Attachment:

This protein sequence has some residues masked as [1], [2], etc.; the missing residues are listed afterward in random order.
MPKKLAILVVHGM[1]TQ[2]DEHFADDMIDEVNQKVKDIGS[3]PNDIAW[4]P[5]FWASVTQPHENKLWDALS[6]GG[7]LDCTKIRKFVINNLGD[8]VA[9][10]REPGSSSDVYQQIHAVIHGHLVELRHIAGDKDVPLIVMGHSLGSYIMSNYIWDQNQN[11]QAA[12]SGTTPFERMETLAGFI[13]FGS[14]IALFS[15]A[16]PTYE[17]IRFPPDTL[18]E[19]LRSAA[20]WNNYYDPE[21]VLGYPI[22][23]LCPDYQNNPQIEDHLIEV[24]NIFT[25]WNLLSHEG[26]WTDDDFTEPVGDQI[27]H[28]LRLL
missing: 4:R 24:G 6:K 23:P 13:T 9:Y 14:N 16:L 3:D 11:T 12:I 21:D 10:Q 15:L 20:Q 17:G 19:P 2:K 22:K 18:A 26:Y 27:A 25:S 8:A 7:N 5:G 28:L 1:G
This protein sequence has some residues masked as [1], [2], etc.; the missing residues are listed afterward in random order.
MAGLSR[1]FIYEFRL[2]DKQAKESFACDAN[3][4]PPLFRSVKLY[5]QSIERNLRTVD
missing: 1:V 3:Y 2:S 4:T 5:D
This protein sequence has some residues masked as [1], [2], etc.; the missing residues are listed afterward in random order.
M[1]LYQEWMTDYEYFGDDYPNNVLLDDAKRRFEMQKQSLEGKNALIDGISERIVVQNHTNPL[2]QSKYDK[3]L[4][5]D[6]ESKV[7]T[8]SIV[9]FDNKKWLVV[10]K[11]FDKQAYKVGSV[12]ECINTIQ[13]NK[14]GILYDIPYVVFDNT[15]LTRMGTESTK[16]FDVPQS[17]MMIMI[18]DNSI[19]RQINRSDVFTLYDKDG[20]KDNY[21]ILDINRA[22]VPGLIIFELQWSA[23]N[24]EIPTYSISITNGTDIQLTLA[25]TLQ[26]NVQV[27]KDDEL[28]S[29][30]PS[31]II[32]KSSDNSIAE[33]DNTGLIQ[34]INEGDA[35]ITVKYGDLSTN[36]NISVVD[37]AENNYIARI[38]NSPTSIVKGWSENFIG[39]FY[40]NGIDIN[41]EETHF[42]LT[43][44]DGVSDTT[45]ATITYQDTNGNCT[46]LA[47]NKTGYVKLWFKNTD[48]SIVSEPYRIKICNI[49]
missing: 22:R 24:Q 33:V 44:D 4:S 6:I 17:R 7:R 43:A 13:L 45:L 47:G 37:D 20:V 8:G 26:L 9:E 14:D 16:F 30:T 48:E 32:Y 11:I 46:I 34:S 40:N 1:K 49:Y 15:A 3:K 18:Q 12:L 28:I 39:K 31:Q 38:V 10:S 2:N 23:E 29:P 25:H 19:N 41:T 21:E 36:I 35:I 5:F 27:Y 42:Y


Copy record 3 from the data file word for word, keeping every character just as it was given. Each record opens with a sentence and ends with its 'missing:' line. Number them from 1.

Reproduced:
This protein sequence has some residues masked as [1], [2], etc.; the missing residues are listed afterward in random order.
M[1]LYQEWMTDYEYFGDDYPNNVLLDDAKRRFEMQKQSLEGKNALIDGISERIVVQNHTNPL[2]QSKYDK[3]L[4][5]D[6]ESKV[7]T[8]SIV[9]FDNKKWLVV[10]K[11]FDKQAYKVGSV[12]ECINTIQ[13]NK[14]GILYDIPYVVFDNT[15]LTRMGTESTK[16]FDVPQS[17]MMIMI[18]DNSI[19]RQINRSDVFTLYDKDG[20]KDNY[21]ILDINRA[22]VPGLIIFELQWSA[23]N[24]EIPTYSISITNGTDIQLTLA[25]TLQ[26]NVQV[27]KDDEL[28]S[29][30]PS[31]II[32]KSSDNSIAE[33]DNTGLIQ[34]INEGDA[35]ITVKYGDLSTN[36]NISVVD[37]AENNYIARI[38]NSPTSIVKGWSENFIG[39]FY[40]NGIDIN[41]EETHF[42]LT[43][44]DGVSDTT[45]ATITYQDTNGNCT[46]LA[47]NKTGYVKLWFKNTD[48]SIVSEPYRIKICNI[49]
missing: 22:R 24:Q 33:V 44:D 4:S 6:I 17:R 7:R 43:A 13:L 45:L 47:G 37:D 20:V 8:G 26:L 9:E 14:D 16:F 30:T 48:E 32:Y 11:I 46:I 34:S 40:N 1:K 49:Y 15:A 3:K 18:Q 12:L 28:I 39:K 31:Q 38:V 10:S 2:N 23:E 29:P 25:H 19:N 41:T 21:E 36:I 35:I 5:F 27:Y 42:Y